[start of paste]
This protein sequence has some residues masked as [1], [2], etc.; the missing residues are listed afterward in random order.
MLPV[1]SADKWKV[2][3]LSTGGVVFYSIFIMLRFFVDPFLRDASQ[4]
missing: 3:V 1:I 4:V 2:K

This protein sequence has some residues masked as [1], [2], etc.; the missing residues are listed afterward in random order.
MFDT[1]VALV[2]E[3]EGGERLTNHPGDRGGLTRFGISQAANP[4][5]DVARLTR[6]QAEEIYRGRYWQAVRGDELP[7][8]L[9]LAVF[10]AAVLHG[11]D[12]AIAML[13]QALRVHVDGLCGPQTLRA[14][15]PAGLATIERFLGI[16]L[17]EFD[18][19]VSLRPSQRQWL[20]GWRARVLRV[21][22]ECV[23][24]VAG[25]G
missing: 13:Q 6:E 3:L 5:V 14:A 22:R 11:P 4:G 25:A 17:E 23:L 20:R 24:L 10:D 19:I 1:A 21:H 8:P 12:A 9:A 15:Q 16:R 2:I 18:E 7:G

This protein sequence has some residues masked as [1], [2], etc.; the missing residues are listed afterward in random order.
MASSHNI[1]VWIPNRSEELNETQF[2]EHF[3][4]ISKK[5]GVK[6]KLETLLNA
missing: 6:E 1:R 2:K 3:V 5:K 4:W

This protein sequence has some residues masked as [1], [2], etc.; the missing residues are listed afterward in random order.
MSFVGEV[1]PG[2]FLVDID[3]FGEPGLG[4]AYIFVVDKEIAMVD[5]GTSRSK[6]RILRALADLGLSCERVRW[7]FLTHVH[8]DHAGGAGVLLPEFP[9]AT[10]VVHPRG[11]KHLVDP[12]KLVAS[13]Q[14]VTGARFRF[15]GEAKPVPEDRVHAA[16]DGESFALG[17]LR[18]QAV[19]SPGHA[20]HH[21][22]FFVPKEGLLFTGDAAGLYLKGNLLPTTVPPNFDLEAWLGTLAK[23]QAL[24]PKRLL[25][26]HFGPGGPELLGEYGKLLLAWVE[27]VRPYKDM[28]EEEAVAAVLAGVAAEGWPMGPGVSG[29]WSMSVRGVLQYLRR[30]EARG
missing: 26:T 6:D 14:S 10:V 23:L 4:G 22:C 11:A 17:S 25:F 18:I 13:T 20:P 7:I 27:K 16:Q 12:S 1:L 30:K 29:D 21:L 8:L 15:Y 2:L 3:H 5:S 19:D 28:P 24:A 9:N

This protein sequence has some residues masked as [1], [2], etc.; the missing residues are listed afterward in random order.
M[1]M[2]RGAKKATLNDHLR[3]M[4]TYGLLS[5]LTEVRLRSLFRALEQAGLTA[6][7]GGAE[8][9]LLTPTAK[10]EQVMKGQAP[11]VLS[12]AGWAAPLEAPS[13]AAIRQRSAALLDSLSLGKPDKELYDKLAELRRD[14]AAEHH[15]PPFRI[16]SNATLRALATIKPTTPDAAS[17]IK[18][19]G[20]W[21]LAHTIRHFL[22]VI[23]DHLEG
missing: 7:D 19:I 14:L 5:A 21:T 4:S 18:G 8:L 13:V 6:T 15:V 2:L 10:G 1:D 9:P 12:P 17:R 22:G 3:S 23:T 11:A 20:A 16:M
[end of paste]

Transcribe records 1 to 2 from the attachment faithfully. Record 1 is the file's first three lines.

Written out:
This protein sequence has some residues masked as [1], [2], etc.; the missing residues are listed afterward in random order.
MLPV[1]SADKWKV[2][3]LSTGGVVFYSIFIMLRFFVDPFLRDASQ[4]
missing: 3:V 1:I 4:V 2:K

This protein sequence has some residues masked as [1], [2], etc.; the missing residues are listed afterward in random order.
MFDT[1]VALV[2]E[3]EGGERLTNHPGDRGGLTRFGISQAANP[4][5]DVARLTR[6]QAEEIYRGRYWQAVRGDELP[7][8]L[9]LAVF[10]AAVLHG[11]D[12]AIAML[13]QALRVHVDGLCGPQTLRA[14][15]PAGLATIERFLGI[16]L[17]EFD[18][19]VSLRPSQRQWL[20]GWRARVLRV[21][22]ECV[23][24]VAG[25]G
missing: 13:Q 6:E 3:L 5:V 14:A 22:R 11:P 4:G 25:A 17:E 23:L 20:R 24:L 10:D 19:I 1:A 21:H 8:P 12:A 9:A 15:Q 16:R 2:I 18:E 7:G